Searching over 5,500,000 cases.


searching
Buy This Entire Record For $7.95

Download the entire decision to receive the complete text, official citation,
docket number, dissents and concurrences, and footnotes for this case.

Learn more about what you receive with purchase of this case.

State v. Davis

Court of Appeals of Minnesota

April 2, 2018

State of Minnesota, Respondent,
v.
Corey Davis, Jr., Appellant.

          Hennepin County District Court File No. 27-CR-15-17527

          Lori Swanson, Attorney General, St. Paul, Minnesota; and Michael O. Freeman, Hennepin County Attorney, Linda K. Jenny, Assistant County Attorney, Minneapolis, Minnesota (for respondent)

          Cathryn Middlebrook, Chief Appellate Public Defender, Adam Lozeau, Assistant Public Defender, St. Paul, Minnesota (for appellant)

          Considered and decided by Peterson, Presiding Judge; Worke, Judge; and Ross, Judge.

         SYLLABUS

         When police stop and detain a person unconstitutionally and obtain information that leads them to search the area, the district court is not precluded from applying the fruit-of-the-poisonous-tree doctrine and suppressing evidence found during the search even if the defendant abandoned the evidence before police began the unconstitutional detention.

          OPINION

          ROSS, Judge

         Minneapolis Police officers following a car for turning without signaling believed that one of its passengers-appellant Corey Davis Jr.-had gotten out. An officer, who found it suspicious that Davis looked toward him and then looked away before turning to walk away, exited his squad car, approached Davis, grabbed him by the arm, handcuffed him, and began questioning him. After Davis commented about possessing drugs and being impaired from a previous gunshot injury, officers searched the area and discovered a handgun that they surmised Davis had tossed away. Davis was charged with and convicted of unlawful possession of a firearm. Because the officer had no reasonable suspicion to stop and detain Davis, and because the officers exploited the stop and Davis's incriminating comments to decide to search the area, the district court should have applied the fruit-of-the-poisonous-tree doctrine and suppressed evidence of the handgun. We therefore reverse Davis's conviction and remand.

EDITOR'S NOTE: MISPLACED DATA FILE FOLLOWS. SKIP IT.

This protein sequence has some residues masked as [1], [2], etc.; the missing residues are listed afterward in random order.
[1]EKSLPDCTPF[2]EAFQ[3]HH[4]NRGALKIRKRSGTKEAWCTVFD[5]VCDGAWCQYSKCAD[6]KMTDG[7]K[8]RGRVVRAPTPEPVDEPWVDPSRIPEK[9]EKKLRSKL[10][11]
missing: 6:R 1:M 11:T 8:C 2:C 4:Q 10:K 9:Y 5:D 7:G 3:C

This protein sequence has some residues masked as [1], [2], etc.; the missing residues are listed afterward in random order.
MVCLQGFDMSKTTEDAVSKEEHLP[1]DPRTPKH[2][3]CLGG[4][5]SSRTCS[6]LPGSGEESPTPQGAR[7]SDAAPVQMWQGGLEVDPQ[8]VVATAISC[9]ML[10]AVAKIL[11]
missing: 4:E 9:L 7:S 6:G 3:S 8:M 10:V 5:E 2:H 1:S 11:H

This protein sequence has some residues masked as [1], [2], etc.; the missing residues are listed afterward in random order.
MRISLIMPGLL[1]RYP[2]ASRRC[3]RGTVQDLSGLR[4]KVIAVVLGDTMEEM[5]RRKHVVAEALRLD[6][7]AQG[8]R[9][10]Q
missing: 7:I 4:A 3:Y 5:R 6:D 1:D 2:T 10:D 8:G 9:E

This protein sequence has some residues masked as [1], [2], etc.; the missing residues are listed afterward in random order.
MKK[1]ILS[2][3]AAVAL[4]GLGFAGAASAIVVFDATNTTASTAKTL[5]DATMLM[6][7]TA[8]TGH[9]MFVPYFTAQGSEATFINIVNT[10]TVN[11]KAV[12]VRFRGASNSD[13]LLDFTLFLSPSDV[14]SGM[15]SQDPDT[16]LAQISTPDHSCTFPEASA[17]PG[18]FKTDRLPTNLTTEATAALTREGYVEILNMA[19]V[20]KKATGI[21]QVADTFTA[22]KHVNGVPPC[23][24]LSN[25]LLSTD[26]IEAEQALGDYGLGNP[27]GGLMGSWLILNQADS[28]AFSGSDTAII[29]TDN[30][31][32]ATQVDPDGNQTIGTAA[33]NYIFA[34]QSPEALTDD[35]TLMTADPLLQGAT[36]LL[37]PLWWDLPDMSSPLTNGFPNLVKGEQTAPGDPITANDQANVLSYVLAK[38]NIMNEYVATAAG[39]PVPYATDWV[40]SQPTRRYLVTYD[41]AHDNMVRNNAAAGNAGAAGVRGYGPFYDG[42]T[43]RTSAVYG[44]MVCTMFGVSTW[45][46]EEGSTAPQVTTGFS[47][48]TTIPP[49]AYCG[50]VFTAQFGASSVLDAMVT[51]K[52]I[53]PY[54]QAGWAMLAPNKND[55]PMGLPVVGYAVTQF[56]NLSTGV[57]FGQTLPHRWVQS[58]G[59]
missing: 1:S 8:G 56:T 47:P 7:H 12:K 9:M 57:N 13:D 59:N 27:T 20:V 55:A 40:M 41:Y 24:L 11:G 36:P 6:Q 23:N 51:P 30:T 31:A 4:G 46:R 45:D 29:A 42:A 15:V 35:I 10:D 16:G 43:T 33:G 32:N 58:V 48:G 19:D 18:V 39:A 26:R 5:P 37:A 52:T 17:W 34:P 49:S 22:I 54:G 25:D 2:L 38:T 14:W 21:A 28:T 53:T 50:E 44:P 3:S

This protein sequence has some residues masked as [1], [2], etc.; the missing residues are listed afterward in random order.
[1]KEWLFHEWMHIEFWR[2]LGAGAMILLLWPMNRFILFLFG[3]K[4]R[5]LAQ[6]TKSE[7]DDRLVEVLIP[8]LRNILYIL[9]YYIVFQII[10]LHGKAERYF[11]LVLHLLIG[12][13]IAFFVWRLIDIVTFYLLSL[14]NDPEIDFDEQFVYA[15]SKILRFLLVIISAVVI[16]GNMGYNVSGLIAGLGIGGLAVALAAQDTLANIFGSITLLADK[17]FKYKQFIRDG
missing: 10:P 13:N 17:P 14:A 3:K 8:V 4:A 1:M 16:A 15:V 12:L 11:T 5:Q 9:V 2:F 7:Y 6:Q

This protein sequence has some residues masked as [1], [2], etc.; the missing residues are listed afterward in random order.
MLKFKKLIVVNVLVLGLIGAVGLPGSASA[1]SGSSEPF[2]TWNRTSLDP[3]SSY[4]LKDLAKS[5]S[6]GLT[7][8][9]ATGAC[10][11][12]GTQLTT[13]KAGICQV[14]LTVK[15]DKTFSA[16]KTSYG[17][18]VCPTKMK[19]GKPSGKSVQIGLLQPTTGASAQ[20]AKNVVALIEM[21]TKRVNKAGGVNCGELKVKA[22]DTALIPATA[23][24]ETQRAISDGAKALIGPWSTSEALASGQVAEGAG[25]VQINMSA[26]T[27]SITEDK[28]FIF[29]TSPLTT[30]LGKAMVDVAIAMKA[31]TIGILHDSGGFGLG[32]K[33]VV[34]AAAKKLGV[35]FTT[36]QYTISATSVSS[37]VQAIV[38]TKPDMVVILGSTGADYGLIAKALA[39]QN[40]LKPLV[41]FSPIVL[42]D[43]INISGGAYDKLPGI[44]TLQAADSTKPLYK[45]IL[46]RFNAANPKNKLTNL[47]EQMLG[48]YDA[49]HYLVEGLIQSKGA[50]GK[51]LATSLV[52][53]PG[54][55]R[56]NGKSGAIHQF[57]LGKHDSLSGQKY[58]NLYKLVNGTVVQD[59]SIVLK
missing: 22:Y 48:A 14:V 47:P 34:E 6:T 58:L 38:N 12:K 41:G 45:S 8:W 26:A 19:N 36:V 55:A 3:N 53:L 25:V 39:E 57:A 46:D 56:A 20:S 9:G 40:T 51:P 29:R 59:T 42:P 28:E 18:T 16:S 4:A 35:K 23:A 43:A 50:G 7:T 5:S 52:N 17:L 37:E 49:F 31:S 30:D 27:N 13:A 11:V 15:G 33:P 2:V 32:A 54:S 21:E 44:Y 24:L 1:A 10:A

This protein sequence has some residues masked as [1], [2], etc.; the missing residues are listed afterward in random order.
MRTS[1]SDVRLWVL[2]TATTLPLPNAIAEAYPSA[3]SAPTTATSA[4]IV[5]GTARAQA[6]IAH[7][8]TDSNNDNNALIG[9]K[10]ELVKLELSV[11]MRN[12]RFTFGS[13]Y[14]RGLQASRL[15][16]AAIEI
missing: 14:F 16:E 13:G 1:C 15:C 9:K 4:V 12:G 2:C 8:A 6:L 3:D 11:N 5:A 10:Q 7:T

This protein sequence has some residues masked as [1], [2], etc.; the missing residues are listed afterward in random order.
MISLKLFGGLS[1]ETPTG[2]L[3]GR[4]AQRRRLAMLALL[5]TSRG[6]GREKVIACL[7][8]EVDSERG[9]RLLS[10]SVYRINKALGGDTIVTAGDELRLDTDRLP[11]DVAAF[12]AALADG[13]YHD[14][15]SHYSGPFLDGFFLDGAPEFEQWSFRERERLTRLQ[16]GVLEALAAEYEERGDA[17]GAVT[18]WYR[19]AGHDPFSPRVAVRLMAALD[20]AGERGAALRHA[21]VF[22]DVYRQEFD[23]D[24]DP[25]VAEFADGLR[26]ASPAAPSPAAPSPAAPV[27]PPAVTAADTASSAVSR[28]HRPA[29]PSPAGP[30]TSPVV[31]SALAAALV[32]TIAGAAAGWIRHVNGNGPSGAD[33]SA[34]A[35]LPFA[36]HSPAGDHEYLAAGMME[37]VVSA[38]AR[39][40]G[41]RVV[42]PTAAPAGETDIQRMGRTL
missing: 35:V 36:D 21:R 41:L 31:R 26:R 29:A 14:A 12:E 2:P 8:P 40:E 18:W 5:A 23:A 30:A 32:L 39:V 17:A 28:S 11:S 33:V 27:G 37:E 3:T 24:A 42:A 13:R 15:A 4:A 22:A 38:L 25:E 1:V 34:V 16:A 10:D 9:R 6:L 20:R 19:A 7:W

FACTS

         Police officers Brandon Bartholomew and Brandy Steberg were patrolling in north Minneapolis on a May 2015 morning when they saw a Chevy Tahoe about two blocks ahead of them turn without signaling. The officers momentarily lost sight of the Tahoe, and when they saw it again, it was pulling away from a curb. They saw a man, whom they later identified as Corey Davis Jr., standing in a yard. Officer Bartholomew deduced that Davis had been a passenger in the Tahoe. He saw Davis "look[] away from" the officers "very quickly, and also start[] walking very quickly away."

         Officer Bartholomew exited the squad car, and Officer Steberg continued to follow the Tahoe. Officer Bartholomew told Davis to stop. He then grabbed Davis by the arm, handcuffed him, and ordered him to sit on the curb as he questioned him. Davis said that a previous gunshot injury made it hard for him to bend his leg. He also said "that he had marijuana on him and that he had eaten it." And he suggested that he was the subject of arrest warrants.

         Officer Steberg eventually returned, and the two officers searched the area where they had first seen Davis standing. Officer Steberg found a .38 caliber handgun in a bush. Davis's fingerprints were on the gun, and the state charged him with possessing a firearm as an ineligible person.

         Davis challenged the constitutionality of the stop and moved the district court to suppress the evidence. The district court held that Officer Bartholomew lacked reasonable suspicion that Davis had committed any crime, and it therefore suppressed Davis's statements made during his illegal detention. But it denied Davis's motion to suppress evidence of the handgun, finding that the officers' decision to search the area rested on reasons other than Davis's statements.

         A jury found Davis guilty. This appeal follows.

         ISSUES

I. Did the district court clearly err by finding that the officer did not base his decision to search the area on information he obtained while he ...

Buy This Entire Record For $7.95

Download the entire decision to receive the complete text, official citation,
docket number, dissents and concurrences, and footnotes for this case.

Learn more about what you receive with purchase of this case.